The council knows what happened because it has the footage from a closed-circuit TV camera. It had one aimed at the taxi rank where Hunt and a number of others were gathered about 1.30am, because it has had problems there in the past.
Everyone agrees there was an “incident” the police who arrested half a dozen people, the Broncos’ management and Hunt himself.
But the specifics of what the Australian rugby league fullback might or might not have done early on the morning of Sunday, July 30, remain decidedly murky.
The Broncos’ chief executive, Bruno Cullen, said Hunt was just waiting for a taxi when a woman was squirted with water. She just happened to recognise the star footballer, and so gave his name to police, he said. Any suggestions that Hunt was personally involved in an assault were “disgraceful and irresponsible”, Mr Cullen thundered, and had the potential to damage the reputation of someone who was merely an innocent bystander.
Hunt himself was slightly less indignant: “I was in the vicinity of a fight but I didn’t start it.” As you’d expect from a first-grade rugby league player, he took a taxi and left the scene at the first sign of trouble.
To find out whether there might be any discrepancy between the footage of the incident and the Bronco accounts, Channel Seven sought access to it from Brisbane City Council under freedom of information legislation in what is emerging as a test case on CCTV footage.
The council refused on two main grounds. The first was its own policy, which says CCTV footage is released only “for court evidence”. The second is that the footage is exempt from the act under a section which protects the release of information concerning the personal affairs of a person “unless its disclosure would, on balance, be in the public interest”.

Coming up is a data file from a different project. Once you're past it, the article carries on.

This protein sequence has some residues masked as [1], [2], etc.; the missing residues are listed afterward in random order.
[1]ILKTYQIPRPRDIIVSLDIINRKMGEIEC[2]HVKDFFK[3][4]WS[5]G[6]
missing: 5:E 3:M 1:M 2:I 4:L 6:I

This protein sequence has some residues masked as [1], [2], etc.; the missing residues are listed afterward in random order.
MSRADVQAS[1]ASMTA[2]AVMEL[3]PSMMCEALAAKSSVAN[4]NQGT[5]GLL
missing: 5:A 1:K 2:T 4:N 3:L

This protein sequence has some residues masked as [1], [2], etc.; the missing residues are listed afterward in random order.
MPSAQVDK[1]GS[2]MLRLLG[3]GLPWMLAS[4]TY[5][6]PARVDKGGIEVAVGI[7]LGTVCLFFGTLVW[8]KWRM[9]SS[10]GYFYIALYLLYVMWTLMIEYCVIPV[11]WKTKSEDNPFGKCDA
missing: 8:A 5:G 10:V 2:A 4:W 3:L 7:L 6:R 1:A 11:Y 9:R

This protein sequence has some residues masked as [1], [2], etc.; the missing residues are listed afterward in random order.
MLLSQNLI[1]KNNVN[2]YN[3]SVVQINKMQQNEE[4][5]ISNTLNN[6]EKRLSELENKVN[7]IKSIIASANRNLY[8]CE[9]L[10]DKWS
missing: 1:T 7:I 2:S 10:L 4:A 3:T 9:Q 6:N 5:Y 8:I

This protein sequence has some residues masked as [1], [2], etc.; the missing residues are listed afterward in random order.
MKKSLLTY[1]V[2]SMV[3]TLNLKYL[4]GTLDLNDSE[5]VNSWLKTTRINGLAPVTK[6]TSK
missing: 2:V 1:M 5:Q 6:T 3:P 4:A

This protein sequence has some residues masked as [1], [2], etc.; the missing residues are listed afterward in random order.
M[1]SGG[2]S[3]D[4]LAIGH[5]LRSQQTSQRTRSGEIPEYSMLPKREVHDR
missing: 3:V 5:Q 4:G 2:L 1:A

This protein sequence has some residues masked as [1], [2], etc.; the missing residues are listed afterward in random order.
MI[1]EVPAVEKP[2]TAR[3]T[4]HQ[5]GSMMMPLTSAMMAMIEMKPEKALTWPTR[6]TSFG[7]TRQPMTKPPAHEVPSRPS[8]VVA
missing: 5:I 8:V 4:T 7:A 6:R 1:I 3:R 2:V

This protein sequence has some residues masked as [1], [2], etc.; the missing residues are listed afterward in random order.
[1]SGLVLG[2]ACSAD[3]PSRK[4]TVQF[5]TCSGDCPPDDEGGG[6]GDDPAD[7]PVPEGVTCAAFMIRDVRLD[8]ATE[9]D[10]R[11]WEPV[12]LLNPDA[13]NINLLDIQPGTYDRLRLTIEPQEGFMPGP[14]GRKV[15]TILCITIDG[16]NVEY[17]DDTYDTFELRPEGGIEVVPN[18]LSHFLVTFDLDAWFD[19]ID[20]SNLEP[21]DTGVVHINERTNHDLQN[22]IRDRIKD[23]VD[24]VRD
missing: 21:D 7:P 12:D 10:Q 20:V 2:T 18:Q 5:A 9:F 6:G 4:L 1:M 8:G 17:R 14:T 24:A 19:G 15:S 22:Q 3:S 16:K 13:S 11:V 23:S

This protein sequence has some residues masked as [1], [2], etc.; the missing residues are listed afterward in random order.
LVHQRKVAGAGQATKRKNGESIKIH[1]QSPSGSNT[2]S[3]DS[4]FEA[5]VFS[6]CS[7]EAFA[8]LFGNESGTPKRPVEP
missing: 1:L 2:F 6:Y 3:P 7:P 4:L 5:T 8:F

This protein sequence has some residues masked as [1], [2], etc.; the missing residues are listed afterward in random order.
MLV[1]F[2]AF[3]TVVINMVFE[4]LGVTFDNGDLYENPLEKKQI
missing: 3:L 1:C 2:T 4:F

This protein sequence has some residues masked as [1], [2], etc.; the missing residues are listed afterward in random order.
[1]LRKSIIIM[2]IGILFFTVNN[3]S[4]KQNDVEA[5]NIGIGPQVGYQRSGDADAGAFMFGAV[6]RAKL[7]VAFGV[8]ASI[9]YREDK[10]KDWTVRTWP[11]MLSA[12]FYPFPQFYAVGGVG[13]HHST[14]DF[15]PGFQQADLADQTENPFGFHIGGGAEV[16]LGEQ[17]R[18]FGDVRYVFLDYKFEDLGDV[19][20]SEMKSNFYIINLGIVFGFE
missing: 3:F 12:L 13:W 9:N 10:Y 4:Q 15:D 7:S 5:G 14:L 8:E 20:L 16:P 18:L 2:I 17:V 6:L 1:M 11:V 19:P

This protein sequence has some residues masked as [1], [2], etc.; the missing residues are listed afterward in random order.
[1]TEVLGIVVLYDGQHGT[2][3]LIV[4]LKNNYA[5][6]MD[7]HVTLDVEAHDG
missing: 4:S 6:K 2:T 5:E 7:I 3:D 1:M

Channel Seven’s FoI editor, Michael McKinnon, has appealed against the decision. He has argued that although Brisbane City Council can have whatever policy it likes on CCTVs, such policies must be subordinate to the Queensland FoI act. He seems on reasonable ground here. The second reason is more complicated. It boils down to this: what entitlement does a person, or Hunt, have to privacy on a public street at 1.30am?
In 1993 Queensland’s former information commissioner defined “personal” as meaning the “private affairs of a person’s life”.
He said this: “As an appropriate guiding principle, the phrase extends to the kinds of information concerning the affairs of a person which a notional reasonable bystander .hs.hs. would regard as information the dissemination of which the person (whose affairs the information concerns) ought to be entitled to control.”
Put another way, the test seems to be whether an ordinary person outside the nightclub would think Hunt should be able to decide whether or not the information on the camera tape is made public.
If someone was seen heading into a psychiatrist’s office, you could readily understand an entitlement to privacy. But in Hunt’s case it is harder.
If Hunt was just an innocent bystander, as the Broncos’ boss says, then surely Hunt or the club wouldn’t give a toss about whether the footage was made public. And if events were not quite as described, if there was bad behaviour by people who are public figures, then is there a public interest in knowing that?